Doug Hereford

Anyoneofus (not verified) on Sat, 12/31/2016 - 13:50

What nonsense. Of course you could entertain these dimwits and CYA by inspecting every 30 days, but by doing so, you are feeding the trolls. What's next? Shelf life expirations on the "flight line" in the stiokroom?

Stache has really twisted and tortured not only the regulations, but simple logic in arriving at his conclusion.

I'd tell them to stuff it and pursue certificate action if they didn't accept the idea of inspecting the fire bottle during the 100 hour/annual inspection.

Better yet, maybe I would I would placard it inoperative per the 91.213 procedure just to show them their stupid logic. Would they pursue certificate action against a pilot who used it in an emergency if it were placarded inop???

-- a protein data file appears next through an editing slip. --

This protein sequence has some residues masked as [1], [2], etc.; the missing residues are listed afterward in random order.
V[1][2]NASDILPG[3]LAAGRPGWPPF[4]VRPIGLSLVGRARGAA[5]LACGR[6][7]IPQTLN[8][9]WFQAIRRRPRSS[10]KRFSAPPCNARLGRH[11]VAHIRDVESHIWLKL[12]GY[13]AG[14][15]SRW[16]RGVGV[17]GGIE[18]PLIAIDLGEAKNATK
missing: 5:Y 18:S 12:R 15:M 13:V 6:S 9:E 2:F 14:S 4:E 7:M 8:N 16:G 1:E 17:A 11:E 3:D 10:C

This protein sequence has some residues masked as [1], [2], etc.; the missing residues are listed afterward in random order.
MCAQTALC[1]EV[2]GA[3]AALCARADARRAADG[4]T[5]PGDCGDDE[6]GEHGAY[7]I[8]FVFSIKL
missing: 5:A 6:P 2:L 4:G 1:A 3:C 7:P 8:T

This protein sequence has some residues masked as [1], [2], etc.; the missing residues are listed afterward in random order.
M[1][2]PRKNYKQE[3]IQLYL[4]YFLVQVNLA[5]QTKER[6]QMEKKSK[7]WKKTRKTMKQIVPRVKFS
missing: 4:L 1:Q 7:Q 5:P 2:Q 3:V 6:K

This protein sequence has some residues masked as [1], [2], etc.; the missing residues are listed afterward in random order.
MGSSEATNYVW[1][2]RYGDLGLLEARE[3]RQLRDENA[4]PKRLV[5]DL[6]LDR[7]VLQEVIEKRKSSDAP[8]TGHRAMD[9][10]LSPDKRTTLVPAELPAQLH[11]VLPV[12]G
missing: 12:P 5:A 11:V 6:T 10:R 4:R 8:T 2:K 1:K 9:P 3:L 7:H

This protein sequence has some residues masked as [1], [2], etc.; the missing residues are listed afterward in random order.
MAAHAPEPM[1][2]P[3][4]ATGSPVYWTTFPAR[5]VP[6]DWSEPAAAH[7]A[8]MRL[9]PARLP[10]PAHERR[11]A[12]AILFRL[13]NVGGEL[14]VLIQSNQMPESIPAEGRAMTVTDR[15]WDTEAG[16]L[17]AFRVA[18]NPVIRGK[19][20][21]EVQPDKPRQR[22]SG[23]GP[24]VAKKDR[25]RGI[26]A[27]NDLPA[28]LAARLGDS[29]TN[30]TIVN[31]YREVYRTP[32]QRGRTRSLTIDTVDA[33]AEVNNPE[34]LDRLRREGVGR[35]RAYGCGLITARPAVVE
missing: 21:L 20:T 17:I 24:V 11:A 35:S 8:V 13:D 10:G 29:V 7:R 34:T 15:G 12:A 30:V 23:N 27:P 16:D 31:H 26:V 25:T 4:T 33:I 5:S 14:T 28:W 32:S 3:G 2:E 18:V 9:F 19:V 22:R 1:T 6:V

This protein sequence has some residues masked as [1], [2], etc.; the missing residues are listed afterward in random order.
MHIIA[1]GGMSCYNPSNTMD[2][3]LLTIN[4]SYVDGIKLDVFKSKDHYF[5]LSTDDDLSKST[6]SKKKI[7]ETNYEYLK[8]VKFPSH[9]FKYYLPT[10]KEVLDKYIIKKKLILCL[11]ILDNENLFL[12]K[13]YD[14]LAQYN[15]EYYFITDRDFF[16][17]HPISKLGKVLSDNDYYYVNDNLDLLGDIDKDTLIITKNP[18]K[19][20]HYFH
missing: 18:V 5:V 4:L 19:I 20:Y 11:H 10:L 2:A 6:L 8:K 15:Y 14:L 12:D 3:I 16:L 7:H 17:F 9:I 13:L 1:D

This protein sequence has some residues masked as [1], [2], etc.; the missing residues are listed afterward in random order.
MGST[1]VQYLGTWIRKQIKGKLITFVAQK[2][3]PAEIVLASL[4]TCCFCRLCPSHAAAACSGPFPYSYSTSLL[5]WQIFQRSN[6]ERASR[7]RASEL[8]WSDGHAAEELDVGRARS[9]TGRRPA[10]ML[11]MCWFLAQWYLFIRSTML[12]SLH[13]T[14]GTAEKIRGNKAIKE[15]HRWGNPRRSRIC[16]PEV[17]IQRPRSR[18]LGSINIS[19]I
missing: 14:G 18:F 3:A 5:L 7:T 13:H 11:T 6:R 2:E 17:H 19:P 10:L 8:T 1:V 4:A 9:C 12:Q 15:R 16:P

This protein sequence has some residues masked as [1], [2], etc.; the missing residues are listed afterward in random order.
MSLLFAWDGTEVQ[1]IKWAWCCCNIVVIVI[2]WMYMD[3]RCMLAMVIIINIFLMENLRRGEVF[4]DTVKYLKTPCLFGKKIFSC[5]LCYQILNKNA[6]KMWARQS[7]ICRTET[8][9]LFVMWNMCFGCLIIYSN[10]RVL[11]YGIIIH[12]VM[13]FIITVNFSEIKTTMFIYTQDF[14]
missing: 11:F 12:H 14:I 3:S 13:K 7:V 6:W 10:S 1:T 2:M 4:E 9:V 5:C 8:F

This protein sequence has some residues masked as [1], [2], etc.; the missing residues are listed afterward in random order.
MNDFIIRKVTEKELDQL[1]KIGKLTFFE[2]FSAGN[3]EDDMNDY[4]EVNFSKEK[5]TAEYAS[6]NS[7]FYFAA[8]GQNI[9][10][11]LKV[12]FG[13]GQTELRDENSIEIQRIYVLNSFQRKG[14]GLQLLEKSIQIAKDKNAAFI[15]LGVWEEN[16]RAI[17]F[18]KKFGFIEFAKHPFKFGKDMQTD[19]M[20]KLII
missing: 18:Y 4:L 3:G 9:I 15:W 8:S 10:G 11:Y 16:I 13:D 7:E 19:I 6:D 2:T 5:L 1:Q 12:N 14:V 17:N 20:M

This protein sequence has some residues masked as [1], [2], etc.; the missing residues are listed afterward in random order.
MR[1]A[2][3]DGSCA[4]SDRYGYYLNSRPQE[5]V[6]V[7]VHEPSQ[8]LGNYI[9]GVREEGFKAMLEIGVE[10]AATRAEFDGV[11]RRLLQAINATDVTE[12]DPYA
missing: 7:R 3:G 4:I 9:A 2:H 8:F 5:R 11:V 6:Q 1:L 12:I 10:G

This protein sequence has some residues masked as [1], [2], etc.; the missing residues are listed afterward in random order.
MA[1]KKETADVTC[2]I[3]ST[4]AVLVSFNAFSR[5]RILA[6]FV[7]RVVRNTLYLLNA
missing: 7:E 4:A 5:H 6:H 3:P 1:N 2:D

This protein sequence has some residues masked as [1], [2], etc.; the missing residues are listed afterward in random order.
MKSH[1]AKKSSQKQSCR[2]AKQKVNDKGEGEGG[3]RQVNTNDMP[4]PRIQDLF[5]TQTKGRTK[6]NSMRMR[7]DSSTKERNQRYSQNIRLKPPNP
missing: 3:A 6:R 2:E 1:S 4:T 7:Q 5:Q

Stache, in all seriousness, I do appreciate your contributions here, but frankly, this is absurd.

How did FAA allow Cessna to produce and deliver this aircraft with a fire bottle as a factory option without incorporating volumes of inspection criteria for it in the maintenance manual??

Maybe, just maybe some folks at the factory and the MIDO exercised common sense.

whitefaced on Tue, 01/03/2017 - 15:59

You read my mind.
My local FSDO is a bunch of idiots these days.

Stache, you seriously need to rethink your interpretation of some of these rules. We may get back to the ICA debate before this is over.

Doug Hereford

n14ky on Thu, 01/05/2017 - 08:03

Doug,
A couple points, the mounting bracket is installed, the extinguisher is simply placed in the bracket. While we do usually have the entire assembly listed on the equipment list, one could argue that it is not "Installed".